This comes after the Mail & Guardian last week reported that SAA chair, Dudu Myeni, had recently missed several special board meetings, and that her colleagues on the board were taking legal advice in this regard.
Parmi Natesan, executive for IoDSA's Centre for Corporate Governance, said if these reports were true, they may indicate that Myeni was failing to fulfil some of her duties as a director, and more specifically as chairperson.
Natesan said in a statement that the reports also demonstrated the intimate connection between good governance and organisational performance and sustainability. "It is common knowledge that SAA is in dire financial straits, and has been for some time.
At such a time, more than ever, the board and especially its chair have a critical role to play in providing leadership in steering the organisation into calmer waters," Natesan said.
"Not attending several special board meetings at a time such as this is worrying, especially given that board meetings are typically scheduled around the chair’s availability in the first place."
Natesan said the law required directors to exercise care, skill and diligence in their role. It is generally agreed that in this context, board members should not only attend meetings, but also prepare rigorously for them in advance, so that they can make a valuable contribution.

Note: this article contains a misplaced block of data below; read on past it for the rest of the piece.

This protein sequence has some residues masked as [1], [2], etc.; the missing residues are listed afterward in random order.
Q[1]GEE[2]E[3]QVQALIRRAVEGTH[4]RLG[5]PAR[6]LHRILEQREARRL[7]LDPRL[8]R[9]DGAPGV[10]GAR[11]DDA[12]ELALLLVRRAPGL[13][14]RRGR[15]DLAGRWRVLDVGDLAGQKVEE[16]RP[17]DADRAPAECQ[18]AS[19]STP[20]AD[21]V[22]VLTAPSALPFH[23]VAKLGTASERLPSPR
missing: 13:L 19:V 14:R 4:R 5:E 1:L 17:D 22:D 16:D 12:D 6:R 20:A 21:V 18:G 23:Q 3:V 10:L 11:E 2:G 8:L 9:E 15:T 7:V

If they cannot attend, they should furnish valid reasons to the rest of the board, and also consider providing input before the meeting on the matters to be discussed.
"It would also be interesting to know whether the SAA board has a deputy chair in place, or a lead independent director, to ensure that meetings can proceed effectively in the chair’s absence," Natesan said.
"The troubles at SAA and other parastatals provide yet more support for what the IoDSA has always emphasised: the principles of good governance are integral to improved performance and sustainability. We hope the board will show the courageous leadership that is needed to pull the organisation back on track."
Meanwhile, Myeni faced a grilling on Monday during a hearing at the Companies Tribunal on whether she acted in a delinquent manner in her capacity as director of the SAA board.
Myeni was served with a compliance notice by the Companies and Intellectual Property Commission (CIPC) following claims that she misrepresented a board decision about the multi-million-rand deal to lease 10 Airbus aircrafts for SAA. In 2013, Myeni reported to then Minister of Public Enterprises Malusi Gigaba that the board decided to lease two new planes, when in fact it had decided to lease 10.
Myeni argued that she mistakenly misrepresented the information. The Companies Tribunal reserved its decision.